British soldier who married second wife in Kenya says he didn’t know as ceremony was conducted in Swahili

muloozi Daniel
muloozi Daniel

A British soldier charged with bigamy after marrying a second woman in Kenya when he had not yet divorced his first wife has claimed that he ‘didn’t understand what was happening’ because the ceremony was conducted in Swahili.

Sergeant Noa Dravikula had separated from his first wife but was not officially divorced when he tied the knot with a second woman in a Sharia ceremony.

The 42-year-old soldier had been deployed to Nanyuki, in 2021 where he started a relationship with Kenyan woman Kuki Wason. The two got married in Kenya the same year.

However, Sgt Dravikula claims he ‘didn’t understand what was happening’ because the marriage service was conducted in Swahili.

According to British law, anyone who is above 18 and above is free to marry, if they’re single, widowed or divorced, or if they were in a civil partnership which has been dissolved.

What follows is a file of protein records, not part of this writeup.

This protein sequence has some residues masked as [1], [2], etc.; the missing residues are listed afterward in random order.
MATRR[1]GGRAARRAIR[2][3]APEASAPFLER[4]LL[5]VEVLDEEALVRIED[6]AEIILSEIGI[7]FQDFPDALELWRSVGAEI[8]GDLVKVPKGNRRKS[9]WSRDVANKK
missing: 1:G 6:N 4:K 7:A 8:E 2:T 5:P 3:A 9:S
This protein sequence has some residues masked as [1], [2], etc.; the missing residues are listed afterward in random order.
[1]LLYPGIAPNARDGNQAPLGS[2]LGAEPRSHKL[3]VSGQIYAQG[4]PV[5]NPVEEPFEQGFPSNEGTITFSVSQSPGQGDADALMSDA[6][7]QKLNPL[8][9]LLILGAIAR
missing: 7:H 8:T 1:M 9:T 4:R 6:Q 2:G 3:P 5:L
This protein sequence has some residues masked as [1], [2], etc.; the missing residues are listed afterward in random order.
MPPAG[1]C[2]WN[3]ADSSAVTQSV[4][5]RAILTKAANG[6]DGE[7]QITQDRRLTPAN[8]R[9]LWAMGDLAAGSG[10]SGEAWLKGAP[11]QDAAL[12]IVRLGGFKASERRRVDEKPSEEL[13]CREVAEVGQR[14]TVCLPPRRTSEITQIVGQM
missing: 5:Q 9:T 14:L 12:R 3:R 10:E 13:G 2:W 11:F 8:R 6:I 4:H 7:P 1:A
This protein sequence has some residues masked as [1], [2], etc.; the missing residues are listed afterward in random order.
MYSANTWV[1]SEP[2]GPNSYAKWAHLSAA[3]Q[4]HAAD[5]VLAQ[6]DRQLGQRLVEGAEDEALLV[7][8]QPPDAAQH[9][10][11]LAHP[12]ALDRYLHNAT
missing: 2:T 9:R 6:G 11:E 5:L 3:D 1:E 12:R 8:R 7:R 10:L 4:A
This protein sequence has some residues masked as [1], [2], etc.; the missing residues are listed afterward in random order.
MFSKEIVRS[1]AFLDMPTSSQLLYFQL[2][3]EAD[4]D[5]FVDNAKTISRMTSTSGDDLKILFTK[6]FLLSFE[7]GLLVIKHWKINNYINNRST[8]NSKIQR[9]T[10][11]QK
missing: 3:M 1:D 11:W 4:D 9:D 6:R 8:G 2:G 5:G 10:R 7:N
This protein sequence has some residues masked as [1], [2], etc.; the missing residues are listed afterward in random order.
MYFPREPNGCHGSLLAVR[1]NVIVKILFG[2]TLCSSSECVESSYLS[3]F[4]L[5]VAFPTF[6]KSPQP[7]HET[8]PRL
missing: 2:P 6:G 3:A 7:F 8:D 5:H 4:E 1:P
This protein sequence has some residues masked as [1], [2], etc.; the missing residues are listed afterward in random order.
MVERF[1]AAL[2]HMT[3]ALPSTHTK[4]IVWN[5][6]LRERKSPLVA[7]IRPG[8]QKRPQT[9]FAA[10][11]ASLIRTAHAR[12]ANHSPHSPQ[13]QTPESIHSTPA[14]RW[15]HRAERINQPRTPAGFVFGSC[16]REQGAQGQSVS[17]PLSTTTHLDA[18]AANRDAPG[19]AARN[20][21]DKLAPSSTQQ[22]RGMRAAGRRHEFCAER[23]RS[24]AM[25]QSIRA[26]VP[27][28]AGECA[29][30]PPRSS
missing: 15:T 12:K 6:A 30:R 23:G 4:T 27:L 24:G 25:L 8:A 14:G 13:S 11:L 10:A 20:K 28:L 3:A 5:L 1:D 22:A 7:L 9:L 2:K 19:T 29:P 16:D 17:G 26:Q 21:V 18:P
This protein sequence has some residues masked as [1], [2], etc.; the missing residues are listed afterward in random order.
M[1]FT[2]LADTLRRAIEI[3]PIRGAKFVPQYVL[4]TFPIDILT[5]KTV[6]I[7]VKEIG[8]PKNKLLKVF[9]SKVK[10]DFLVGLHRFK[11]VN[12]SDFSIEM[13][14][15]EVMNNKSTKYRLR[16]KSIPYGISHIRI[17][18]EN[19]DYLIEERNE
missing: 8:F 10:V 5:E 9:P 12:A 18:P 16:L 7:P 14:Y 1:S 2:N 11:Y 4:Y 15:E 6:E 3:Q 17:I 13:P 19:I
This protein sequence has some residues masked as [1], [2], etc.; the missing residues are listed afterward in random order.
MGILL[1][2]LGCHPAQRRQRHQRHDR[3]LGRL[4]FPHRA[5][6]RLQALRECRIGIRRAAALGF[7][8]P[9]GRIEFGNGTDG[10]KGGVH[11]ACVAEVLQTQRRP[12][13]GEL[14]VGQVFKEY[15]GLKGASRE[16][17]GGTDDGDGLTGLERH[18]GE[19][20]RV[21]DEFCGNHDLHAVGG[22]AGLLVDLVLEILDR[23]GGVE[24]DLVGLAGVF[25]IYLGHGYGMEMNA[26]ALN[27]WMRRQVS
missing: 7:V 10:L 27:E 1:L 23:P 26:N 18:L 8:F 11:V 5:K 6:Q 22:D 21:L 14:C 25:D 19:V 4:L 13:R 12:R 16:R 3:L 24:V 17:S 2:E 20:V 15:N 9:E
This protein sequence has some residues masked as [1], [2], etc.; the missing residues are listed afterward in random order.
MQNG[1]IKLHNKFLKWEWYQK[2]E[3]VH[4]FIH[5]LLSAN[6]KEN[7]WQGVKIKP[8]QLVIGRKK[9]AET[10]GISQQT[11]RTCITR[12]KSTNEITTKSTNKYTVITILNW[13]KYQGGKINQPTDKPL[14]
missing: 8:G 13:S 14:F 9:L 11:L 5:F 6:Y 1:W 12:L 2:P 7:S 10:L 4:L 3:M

The court heard Sgt Dravikula’s first wife, with whom he shares a child, had initiated divorce proceedings after their separation in March 2017.

However, the divorce had not yet been finalised and so they were not officially separated.

The court heard Sgt Dravikula’s claims he had ‘no knowledge’ of what had happened because the service was conducted in Swahili and therefore ‘didn’t understand what was happening’.

In the UK a nikah is only considered a legally valid marriage if it takes place at a registered venue.

Otherwise, couples need to register their marriage through a further civil ceremony in order to enjoy the legal benefits and security of marriage.

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